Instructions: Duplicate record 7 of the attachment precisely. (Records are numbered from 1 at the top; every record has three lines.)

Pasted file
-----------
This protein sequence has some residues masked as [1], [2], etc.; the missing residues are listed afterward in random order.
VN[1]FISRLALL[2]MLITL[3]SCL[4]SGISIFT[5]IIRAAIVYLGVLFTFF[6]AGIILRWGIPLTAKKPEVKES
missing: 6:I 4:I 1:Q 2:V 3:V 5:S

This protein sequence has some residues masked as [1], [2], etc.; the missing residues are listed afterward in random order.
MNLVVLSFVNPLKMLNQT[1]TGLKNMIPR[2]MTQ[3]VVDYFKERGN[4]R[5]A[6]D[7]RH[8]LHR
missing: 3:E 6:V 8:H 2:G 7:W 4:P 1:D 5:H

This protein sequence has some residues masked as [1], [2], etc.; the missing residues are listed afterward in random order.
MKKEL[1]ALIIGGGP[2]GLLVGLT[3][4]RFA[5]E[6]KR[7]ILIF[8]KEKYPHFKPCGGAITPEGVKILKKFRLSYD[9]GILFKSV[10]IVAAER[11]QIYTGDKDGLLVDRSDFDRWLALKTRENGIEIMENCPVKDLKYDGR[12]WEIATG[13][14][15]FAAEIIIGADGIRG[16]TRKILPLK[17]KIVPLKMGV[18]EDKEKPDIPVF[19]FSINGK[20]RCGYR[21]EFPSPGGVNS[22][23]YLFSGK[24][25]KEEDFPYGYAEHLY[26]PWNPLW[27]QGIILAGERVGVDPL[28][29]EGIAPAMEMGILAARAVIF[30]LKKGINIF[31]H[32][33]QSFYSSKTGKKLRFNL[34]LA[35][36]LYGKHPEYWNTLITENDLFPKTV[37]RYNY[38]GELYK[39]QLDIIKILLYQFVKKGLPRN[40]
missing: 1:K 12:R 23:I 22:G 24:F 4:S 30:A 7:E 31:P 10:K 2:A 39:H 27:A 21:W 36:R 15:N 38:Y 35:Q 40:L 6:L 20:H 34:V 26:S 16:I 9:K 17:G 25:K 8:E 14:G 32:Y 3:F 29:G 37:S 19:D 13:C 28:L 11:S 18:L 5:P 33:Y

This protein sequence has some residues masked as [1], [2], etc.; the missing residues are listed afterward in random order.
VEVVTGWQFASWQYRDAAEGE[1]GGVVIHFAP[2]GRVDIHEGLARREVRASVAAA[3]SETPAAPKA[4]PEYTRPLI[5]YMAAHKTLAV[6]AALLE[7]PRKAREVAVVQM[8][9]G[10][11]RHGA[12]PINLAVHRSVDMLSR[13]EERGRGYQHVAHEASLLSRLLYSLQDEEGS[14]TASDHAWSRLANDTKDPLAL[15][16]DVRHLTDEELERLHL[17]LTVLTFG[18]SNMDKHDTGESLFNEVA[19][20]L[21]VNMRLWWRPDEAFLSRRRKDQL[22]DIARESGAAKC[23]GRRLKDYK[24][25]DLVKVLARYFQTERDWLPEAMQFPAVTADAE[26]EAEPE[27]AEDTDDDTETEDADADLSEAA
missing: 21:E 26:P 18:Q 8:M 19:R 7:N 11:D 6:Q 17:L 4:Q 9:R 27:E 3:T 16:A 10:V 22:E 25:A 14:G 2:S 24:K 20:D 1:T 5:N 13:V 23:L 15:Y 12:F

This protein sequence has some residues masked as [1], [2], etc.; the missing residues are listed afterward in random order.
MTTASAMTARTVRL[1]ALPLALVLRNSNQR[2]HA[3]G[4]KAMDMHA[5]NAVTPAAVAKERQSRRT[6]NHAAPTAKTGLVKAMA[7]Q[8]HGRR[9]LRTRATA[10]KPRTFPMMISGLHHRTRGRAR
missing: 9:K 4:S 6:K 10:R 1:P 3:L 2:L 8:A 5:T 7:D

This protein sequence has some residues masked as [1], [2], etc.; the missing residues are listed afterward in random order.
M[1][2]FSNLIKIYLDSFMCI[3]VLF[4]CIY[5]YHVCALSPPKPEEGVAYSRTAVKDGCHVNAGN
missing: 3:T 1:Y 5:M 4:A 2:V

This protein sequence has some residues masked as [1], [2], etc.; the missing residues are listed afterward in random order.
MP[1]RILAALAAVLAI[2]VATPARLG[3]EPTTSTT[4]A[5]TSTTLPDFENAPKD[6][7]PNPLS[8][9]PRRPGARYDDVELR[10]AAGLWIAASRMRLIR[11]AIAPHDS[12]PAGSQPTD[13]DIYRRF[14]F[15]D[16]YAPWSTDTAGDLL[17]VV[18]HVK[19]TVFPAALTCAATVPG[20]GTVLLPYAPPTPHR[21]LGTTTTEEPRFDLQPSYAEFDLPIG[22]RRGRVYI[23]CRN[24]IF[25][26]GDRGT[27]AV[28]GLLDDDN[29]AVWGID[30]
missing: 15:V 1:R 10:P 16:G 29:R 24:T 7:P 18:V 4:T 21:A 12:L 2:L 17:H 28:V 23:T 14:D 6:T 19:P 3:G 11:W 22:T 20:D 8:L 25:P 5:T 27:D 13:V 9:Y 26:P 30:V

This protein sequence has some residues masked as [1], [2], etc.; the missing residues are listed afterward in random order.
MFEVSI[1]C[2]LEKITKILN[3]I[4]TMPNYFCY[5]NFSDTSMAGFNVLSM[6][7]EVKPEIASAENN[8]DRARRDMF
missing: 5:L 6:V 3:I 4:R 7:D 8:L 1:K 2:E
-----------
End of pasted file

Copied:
This protein sequence has some residues masked as [1], [2], etc.; the missing residues are listed afterward in random order.
MP[1]RILAALAAVLAI[2]VATPARLG[3]EPTTSTT[4]A[5]TSTTLPDFENAPKD[6][7]PNPLS[8][9]PRRPGARYDDVELR[10]AAGLWIAASRMRLIR[11]AIAPHDS[12]PAGSQPTD[13]DIYRRF[14]F[15]D[16]YAPWSTDTAGDLL[17]VV[18]HVK[19]TVFPAALTCAATVPG[20]GTVLLPYAPPTPHR[21]LGTTTTEEPRFDLQPSYAEFDLPIG[22]RRGRVYI[23]CRN[24]IF[25][26]GDRGT[27]AV[28]GLLDDDN[29]AVWGID[30]
missing: 15:V 1:R 10:P 16:G 29:R 24:T 7:P 18:V 4:T 21:A 12:L 2:L 17:H 28:V 23:T 14:D 6:T 19:P 3:G 11:W 22:T 20:D 8:L 25:P 5:T 27:D 13:V 9:Y 26:P 30:V